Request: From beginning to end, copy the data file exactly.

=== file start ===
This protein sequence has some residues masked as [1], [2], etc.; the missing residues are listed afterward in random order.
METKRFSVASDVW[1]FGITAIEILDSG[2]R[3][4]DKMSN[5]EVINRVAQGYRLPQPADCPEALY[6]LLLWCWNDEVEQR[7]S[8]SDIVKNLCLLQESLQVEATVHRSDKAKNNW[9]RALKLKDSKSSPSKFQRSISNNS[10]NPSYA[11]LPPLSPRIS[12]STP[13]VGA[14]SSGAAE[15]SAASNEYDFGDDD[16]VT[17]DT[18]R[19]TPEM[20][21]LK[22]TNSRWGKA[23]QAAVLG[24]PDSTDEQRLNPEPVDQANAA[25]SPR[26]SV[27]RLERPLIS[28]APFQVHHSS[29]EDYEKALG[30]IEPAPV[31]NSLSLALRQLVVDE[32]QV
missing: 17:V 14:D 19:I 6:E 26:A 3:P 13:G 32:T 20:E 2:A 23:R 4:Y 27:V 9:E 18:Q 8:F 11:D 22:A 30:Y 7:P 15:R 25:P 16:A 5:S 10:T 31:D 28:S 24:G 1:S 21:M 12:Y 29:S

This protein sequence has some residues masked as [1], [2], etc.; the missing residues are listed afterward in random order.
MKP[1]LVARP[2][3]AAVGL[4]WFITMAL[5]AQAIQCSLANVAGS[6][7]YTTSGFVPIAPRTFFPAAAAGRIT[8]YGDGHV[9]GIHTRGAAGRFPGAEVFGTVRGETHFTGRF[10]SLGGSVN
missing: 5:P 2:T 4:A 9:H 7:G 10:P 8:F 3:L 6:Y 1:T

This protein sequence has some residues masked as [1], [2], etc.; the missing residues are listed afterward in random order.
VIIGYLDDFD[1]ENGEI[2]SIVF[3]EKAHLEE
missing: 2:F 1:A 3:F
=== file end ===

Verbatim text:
This protein sequence has some residues masked as [1], [2], etc.; the missing residues are listed afterward in random order.
METKRFSVASDVW[1]FGITAIEILDSG[2]R[3][4]DKMSN[5]EVINRVAQGYRLPQPADCPEALY[6]LLLWCWNDEVEQR[7]S[8]SDIVKNLCLLQESLQVEATVHRSDKAKNNW[9]RALKLKDSKSSPSKFQRSISNNS[10]NPSYA[11]LPPLSPRIS[12]STP[13]VGA[14]SSGAAE[15]SAASNEYDFGDDD[16]VT[17]DT[18]R[19]TPEM[20][21]LK[22]TNSRWGKA[23]QAAVLG[24]PDSTDEQRLNPEPVDQANAA[25]SPR[26]SV[27]RLERPLIS[28]APFQVHHSS[29]EDYEKALG[30]IEPAPV[31]NSLSLALRQLVVDE[32]QV
missing: 17:V 14:D 19:I 6:E 26:A 3:P 13:G 32:T 20:E 2:A 23:R 4:Y 27:V 9:E 18:Q 8:F 11:D 22:A 30:Y 7:P 15:R 25:P 16:A 5:S 10:T 31:D 28:S 24:G 1:S 21:M 12:Y 29:S

This protein sequence has some residues masked as [1], [2], etc.; the missing residues are listed afterward in random order.
MKP[1]LVARP[2][3]AAVGL[4]WFITMAL[5]AQAIQCSLANVAGS[6][7]YTTSGFVPIAPRTFFPAAAAGRIT[8]YGDGHV[9]GIHTRGAAGRFPGAEVFGTVRGETHFTGRF[10]SLGGSVN
missing: 5:P 2:T 4:A 9:H 7:G 10:P 8:F 3:L 6:Y 1:T

This protein sequence has some residues masked as [1], [2], etc.; the missing residues are listed afterward in random order.
VIIGYLDDFD[1]ENGEI[2]SIVF[3]EKAHLEE
missing: 2:F 1:A 3:F